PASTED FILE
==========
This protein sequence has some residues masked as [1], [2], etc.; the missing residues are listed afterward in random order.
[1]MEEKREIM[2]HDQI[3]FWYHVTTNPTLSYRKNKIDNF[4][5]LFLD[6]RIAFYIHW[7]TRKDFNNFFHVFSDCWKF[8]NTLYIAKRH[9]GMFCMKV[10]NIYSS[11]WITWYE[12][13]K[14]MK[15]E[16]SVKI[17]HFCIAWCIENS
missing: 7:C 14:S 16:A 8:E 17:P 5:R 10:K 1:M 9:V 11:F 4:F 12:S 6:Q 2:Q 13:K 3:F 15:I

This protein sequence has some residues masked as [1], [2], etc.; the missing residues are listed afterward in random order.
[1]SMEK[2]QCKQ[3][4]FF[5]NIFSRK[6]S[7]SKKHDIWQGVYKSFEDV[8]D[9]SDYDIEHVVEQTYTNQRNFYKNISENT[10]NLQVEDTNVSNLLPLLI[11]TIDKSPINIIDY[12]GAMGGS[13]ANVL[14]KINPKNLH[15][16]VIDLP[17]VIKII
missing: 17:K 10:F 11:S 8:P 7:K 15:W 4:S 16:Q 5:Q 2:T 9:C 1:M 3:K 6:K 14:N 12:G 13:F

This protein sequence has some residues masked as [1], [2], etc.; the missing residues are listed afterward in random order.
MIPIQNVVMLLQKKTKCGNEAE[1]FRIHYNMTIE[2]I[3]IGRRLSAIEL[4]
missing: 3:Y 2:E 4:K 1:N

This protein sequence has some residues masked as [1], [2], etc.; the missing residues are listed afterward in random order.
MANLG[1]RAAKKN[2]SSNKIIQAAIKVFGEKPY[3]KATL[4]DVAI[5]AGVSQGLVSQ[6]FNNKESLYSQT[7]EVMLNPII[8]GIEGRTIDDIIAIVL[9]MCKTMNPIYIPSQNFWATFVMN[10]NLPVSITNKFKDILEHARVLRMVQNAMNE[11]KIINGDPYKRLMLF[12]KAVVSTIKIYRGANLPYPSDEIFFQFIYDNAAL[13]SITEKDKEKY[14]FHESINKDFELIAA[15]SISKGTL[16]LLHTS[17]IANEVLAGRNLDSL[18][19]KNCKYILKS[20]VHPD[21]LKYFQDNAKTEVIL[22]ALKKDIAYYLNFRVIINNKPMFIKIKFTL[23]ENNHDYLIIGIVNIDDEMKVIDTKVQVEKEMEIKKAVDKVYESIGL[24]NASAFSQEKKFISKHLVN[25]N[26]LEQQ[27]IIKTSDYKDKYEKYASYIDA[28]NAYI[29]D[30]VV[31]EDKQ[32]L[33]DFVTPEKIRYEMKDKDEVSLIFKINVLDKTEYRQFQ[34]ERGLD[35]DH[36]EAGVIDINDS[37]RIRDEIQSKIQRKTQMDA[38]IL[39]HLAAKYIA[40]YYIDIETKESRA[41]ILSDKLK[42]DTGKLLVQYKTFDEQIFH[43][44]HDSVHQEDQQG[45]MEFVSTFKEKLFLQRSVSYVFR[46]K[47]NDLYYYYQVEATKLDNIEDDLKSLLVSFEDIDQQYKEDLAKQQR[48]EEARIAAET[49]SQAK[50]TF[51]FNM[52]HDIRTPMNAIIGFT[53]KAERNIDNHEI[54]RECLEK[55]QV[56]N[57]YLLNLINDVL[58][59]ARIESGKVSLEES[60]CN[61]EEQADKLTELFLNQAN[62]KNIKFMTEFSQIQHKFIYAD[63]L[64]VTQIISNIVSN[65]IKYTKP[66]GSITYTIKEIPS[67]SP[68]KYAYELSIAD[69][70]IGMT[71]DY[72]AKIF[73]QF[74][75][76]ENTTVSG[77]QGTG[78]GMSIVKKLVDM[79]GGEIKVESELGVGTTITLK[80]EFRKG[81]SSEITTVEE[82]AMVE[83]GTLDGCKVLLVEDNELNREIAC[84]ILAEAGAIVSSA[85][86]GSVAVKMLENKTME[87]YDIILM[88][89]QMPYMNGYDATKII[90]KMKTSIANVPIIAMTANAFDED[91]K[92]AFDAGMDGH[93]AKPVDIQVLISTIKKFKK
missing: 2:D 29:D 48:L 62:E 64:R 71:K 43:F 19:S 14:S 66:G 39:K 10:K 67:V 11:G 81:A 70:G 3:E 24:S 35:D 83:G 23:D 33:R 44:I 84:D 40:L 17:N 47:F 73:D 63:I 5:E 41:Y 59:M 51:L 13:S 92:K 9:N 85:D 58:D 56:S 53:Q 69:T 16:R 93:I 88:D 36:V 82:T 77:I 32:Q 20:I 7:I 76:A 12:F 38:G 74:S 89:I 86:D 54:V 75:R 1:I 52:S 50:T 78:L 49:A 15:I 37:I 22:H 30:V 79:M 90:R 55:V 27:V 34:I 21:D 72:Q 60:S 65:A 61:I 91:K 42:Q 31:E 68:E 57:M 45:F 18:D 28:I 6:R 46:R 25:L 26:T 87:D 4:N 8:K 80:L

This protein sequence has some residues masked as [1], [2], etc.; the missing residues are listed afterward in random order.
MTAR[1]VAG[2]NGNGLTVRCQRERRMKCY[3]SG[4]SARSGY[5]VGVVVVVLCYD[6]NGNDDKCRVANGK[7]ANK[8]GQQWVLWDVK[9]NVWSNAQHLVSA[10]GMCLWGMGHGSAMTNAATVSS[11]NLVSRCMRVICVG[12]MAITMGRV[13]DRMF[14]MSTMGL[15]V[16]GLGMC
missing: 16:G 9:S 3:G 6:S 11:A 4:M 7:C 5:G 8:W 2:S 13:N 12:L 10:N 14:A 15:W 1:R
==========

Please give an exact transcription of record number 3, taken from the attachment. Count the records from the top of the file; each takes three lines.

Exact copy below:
This protein sequence has some residues masked as [1], [2], etc.; the missing residues are listed afterward in random order.
MIPIQNVVMLLQKKTKCGNEAE[1]FRIHYNMTIE[2]I[3]IGRRLSAIEL[4]
missing: 3:Y 2:E 4:K 1:N